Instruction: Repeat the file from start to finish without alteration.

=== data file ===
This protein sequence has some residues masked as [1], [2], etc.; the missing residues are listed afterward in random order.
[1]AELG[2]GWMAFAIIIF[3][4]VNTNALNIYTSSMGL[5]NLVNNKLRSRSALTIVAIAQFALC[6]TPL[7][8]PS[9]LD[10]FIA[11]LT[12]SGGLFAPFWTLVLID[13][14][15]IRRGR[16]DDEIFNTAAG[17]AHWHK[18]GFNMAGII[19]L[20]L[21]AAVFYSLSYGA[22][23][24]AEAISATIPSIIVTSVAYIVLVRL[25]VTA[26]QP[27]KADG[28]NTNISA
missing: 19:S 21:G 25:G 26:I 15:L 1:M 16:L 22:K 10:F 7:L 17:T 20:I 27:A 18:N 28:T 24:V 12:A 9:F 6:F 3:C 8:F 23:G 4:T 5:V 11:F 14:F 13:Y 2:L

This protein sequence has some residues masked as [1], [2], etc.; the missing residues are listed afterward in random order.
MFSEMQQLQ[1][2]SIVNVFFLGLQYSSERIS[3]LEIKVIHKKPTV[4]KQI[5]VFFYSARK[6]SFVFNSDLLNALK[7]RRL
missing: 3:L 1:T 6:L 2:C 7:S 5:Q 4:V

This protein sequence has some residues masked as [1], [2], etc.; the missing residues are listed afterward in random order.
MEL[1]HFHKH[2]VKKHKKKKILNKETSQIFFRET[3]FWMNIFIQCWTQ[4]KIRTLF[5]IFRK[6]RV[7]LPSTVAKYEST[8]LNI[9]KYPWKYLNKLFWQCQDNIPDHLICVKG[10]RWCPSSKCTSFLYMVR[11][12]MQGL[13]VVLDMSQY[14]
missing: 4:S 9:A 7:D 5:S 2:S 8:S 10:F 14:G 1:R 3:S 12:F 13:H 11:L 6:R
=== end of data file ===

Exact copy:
This protein sequence has some residues masked as [1], [2], etc.; the missing residues are listed afterward in random order.
[1]AELG[2]GWMAFAIIIF[3][4]VNTNALNIYTSSMGL[5]NLVNNKLRSRSALTIVAIAQFALC[6]TPL[7][8]PS[9]LD[10]FIA[11]LT[12]SGGLFAPFWTLVLID[13][14][15]IRRGR[16]DDEIFNTAAG[17]AHWHK[18]GFNMAGII[19]L[20]L[21]AAVFYSLSYGA[22][23][24]AEAISATIPSIIVTSVAYIVLVRL[25]VTA[26]QP[27]KADG[28]NTNISA
missing: 19:S 21:G 25:G 26:I 15:L 1:M 16:L 22:K 10:F 7:L 17:T 20:I 27:A 18:N 28:T 24:V 12:A 9:F 6:F 3:C 8:F 23:G 4:T 5:V 11:F 14:F 13:Y 2:L

This protein sequence has some residues masked as [1], [2], etc.; the missing residues are listed afterward in random order.
MFSEMQQLQ[1][2]SIVNVFFLGLQYSSERIS[3]LEIKVIHKKPTV[4]KQI[5]VFFYSARK[6]SFVFNSDLLNALK[7]RRL
missing: 3:L 1:T 6:L 2:C 7:S 5:Q 4:V

This protein sequence has some residues masked as [1], [2], etc.; the missing residues are listed afterward in random order.
MEL[1]HFHKH[2]VKKHKKKKILNKETSQIFFRET[3]FWMNIFIQCWTQ[4]KIRTLF[5]IFRK[6]RV[7]LPSTVAKYEST[8]LNI[9]KYPWKYLNKLFWQCQDNIPDHLICVKG[10]RWCPSSKCTSFLYMVR[11][12]MQGL[13]VVLDMSQY[14]
missing: 4:S 9:A 7:D 5:S 2:S 8:S 10:F 14:G 1:R 3:S 12:F 13:H 11:L 6:R